The Mathematics Talent Quest encourages students to be independent and self-motivated learners. It gives them the opportunity to communicate their findings and understandings to a wider audience and it recognises effort and achievement in a mathematical enterprise.
Importantly, it connects learning to the real world.
Congratulations to the six Carey Donvale students who received High Distinctions, in particular Aaron in 3B and Oliver in 4FR, whose entries were advanced to the national level. Well done also to the nine students who received Distinctions, and the 18 who received Credits.
As we celebrate the great success of nearly 50 students involved in this year’s Mathematics Talent Quest, I am reminded of the advice that Michael Grose, one of Australia’s premier parent educators, often gives parents and educators about cultivating resilience and persistence in children. Basically, we need to allow our children the opportunity to persist when challenges arrive. We rob our children of these valuable life lessons when we intervene too early or cocoon them from the challenging experiences.
‘The ability to persist at a task and see it through to the end is one of the most important success skills that you can teach a child.’ – Michael Grose
Whether it be completing a mathematical challenge or learning to dance, sing and act during Seussical Junior rehearsals, taking our children out of their comfort zone is the first step to real learning. Gently pushing students to achieve what may seem beyond them at the first attempt is part of our shared role.
Research suggests that persistence is a temperamental factor that can be improved over time. Just as adults can promote persistence, they can also impede its development by making life too easy for children so that they don’t have opportunities to persist or ‘hang in there’. Together we can promote persistence by encouraging children to keep going and not give in at the slightest hurdle or difficulty.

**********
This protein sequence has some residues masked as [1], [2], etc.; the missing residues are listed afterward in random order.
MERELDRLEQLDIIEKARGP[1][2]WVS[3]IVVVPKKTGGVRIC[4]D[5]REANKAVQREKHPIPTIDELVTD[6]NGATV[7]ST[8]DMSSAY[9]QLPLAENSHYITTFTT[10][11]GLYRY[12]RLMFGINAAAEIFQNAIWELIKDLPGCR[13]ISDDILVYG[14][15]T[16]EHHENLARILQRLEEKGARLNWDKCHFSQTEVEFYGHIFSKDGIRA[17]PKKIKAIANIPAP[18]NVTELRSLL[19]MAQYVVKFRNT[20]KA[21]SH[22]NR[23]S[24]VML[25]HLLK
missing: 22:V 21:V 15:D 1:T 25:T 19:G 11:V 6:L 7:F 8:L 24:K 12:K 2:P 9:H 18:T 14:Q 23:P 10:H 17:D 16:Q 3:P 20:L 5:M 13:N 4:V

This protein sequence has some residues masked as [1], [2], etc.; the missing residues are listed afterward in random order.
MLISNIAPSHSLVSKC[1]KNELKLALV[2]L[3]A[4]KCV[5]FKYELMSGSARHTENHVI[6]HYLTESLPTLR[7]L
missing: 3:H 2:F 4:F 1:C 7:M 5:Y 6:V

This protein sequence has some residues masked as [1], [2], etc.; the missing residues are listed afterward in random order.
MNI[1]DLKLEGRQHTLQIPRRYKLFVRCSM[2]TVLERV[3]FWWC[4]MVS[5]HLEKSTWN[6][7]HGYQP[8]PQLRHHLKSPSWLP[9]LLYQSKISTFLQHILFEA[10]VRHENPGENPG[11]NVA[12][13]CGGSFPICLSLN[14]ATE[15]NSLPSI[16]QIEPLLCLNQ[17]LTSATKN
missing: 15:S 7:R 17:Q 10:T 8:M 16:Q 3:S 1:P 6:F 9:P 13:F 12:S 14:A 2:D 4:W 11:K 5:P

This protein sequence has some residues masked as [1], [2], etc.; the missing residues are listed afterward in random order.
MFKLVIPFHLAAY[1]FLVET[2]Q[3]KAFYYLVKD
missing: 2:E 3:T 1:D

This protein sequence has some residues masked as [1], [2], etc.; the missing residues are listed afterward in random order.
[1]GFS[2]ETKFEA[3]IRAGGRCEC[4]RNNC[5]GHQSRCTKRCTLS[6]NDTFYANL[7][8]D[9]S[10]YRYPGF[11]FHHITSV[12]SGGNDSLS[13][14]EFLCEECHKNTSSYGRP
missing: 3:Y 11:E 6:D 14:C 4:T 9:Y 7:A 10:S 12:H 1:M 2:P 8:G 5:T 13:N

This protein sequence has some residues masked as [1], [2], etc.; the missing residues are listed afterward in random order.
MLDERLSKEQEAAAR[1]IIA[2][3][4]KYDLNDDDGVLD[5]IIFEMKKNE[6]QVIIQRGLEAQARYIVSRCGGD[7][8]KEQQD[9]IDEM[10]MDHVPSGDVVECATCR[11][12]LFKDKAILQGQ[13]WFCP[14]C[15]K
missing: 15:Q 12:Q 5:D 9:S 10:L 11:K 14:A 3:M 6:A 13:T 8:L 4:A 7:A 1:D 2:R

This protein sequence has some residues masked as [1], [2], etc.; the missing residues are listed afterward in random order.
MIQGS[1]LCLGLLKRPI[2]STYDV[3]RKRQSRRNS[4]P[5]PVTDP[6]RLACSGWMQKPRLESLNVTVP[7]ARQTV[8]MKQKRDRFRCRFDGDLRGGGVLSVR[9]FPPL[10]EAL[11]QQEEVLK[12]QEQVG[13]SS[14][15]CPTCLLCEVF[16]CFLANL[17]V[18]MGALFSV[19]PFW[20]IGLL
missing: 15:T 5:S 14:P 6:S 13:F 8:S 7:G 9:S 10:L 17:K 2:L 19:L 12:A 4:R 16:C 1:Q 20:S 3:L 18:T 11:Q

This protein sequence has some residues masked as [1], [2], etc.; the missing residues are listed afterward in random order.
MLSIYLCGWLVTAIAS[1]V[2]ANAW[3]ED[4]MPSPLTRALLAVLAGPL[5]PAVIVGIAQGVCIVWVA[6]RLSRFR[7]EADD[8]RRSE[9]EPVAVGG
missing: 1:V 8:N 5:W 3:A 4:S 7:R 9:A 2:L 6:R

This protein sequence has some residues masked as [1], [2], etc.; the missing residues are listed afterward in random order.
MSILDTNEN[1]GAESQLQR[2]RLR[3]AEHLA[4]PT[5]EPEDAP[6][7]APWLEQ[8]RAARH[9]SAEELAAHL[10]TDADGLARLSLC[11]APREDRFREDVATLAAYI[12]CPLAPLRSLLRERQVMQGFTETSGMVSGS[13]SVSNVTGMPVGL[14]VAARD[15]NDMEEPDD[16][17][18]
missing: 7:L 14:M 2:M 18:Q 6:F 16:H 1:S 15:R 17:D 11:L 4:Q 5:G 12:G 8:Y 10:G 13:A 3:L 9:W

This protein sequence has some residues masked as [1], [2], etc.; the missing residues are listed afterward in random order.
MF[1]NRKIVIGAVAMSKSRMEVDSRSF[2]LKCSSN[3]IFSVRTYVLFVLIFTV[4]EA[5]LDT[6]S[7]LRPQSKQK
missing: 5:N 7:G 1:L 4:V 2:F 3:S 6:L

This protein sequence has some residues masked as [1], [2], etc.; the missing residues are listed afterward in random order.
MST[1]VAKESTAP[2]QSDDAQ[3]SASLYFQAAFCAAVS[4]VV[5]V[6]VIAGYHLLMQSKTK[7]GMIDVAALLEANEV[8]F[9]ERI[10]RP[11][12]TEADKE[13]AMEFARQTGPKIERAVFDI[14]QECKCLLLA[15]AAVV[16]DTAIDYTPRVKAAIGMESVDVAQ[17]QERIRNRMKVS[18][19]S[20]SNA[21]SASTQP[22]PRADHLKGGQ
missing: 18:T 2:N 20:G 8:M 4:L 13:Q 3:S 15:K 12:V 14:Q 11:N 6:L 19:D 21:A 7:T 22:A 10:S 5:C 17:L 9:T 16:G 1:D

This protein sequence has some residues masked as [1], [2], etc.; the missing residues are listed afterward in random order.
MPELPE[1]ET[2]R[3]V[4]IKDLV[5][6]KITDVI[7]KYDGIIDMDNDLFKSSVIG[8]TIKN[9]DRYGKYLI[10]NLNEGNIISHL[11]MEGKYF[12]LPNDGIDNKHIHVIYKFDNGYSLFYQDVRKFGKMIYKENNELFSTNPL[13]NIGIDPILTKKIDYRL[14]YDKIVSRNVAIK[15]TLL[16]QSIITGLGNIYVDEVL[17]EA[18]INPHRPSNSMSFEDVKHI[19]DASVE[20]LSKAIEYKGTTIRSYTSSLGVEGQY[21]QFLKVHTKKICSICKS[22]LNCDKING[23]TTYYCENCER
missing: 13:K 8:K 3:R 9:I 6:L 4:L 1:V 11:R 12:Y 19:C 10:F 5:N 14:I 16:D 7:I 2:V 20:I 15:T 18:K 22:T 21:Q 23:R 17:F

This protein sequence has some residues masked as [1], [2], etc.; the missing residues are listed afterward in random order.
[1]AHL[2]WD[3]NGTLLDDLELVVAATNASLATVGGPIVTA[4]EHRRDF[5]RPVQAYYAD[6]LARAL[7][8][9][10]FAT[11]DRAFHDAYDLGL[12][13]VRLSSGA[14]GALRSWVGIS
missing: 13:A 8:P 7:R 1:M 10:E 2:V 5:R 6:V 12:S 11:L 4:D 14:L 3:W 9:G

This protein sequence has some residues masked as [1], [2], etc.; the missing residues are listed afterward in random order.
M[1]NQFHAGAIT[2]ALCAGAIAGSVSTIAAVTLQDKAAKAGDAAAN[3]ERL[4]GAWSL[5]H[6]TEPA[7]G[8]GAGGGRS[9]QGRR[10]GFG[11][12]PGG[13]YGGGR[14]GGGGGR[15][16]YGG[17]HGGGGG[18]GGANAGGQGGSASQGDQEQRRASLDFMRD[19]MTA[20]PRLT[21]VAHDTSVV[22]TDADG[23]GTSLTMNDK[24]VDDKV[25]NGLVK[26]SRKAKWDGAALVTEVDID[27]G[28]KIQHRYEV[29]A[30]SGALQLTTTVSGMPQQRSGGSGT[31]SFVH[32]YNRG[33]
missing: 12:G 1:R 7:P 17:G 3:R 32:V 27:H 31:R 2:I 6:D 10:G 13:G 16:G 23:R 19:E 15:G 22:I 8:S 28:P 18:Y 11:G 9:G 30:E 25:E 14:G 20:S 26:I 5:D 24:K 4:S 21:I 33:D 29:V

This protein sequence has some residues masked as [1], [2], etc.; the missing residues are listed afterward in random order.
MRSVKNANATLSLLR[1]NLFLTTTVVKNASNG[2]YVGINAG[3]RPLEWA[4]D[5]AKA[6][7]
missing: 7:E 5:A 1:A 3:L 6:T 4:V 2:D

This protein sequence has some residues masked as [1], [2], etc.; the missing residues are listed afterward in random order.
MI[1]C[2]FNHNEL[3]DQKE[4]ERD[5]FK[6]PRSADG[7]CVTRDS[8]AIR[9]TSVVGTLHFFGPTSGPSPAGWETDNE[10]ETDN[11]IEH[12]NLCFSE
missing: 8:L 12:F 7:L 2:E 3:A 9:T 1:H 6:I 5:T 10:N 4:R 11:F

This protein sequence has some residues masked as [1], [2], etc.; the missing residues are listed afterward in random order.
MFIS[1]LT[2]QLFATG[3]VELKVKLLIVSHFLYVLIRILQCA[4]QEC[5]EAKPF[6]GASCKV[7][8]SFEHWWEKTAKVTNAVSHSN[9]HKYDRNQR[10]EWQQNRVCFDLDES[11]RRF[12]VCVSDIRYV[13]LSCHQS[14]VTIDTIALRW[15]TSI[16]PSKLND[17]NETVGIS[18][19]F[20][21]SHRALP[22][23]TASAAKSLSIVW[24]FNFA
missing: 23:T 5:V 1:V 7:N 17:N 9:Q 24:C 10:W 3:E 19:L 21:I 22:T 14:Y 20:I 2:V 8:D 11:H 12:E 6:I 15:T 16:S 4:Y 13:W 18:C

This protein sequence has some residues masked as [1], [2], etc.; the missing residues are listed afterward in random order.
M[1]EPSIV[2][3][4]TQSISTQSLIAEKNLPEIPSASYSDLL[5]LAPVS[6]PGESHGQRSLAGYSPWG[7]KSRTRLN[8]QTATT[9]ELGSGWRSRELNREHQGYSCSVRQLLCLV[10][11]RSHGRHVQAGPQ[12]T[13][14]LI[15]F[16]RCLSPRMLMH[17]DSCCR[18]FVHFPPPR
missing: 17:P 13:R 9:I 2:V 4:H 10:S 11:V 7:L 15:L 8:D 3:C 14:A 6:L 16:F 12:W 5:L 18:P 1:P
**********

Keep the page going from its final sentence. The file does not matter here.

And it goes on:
Allocating students to classes 2022
As you would expect, we have started planning for the 2022 school year. One aspect of this planning is to allocate students to classes. In doing so, we consider two aspects in particular: balanced class groupings and where we will place our classroom teachers.
With this process in mind, the School has developed a very clear, whole-school policy on this process. The policy states:
‘Carey is committed to attracting, professionally developing and rewarding the highest quality teaching staff. Carey is fortunate to have a highly professional and committed teaching staff.
‘Carey is not able to accommodate requests for a particular teacher as there are a number of operational issues to consider such as subject blocking, timetabling and class composition. The teaching staff and School Heads consider very closely the allocation of students to classes, considering the social, emotional and academic interests of all students, gender mix, student relationships, class size and ability.’
In line with this policy, if parents have information they feel needs to be considered, I am happy to receive these requests and we will give them due consideration. Nevertheless, I ask all parents to understand that it may not be possible to satisfy all requests without compromising children’s learning. We only have two classes at each level and we will always keep the educational, social and emotional needs of the children at the forefront of any decision.
If you have specific information, please provide it in writing by Wednesday 3 November and address it to me personally. Only written communication provided in this process will be considered. Once again, please understand that we will not consider requests for specific teachers.
Over the past few years, we have received a very small number of requests, which tells me that parents trust our judgment on what is best for their children. I am sure that this year will be the same.
Thank you for your support in this important process.
Head of Junior School Donvale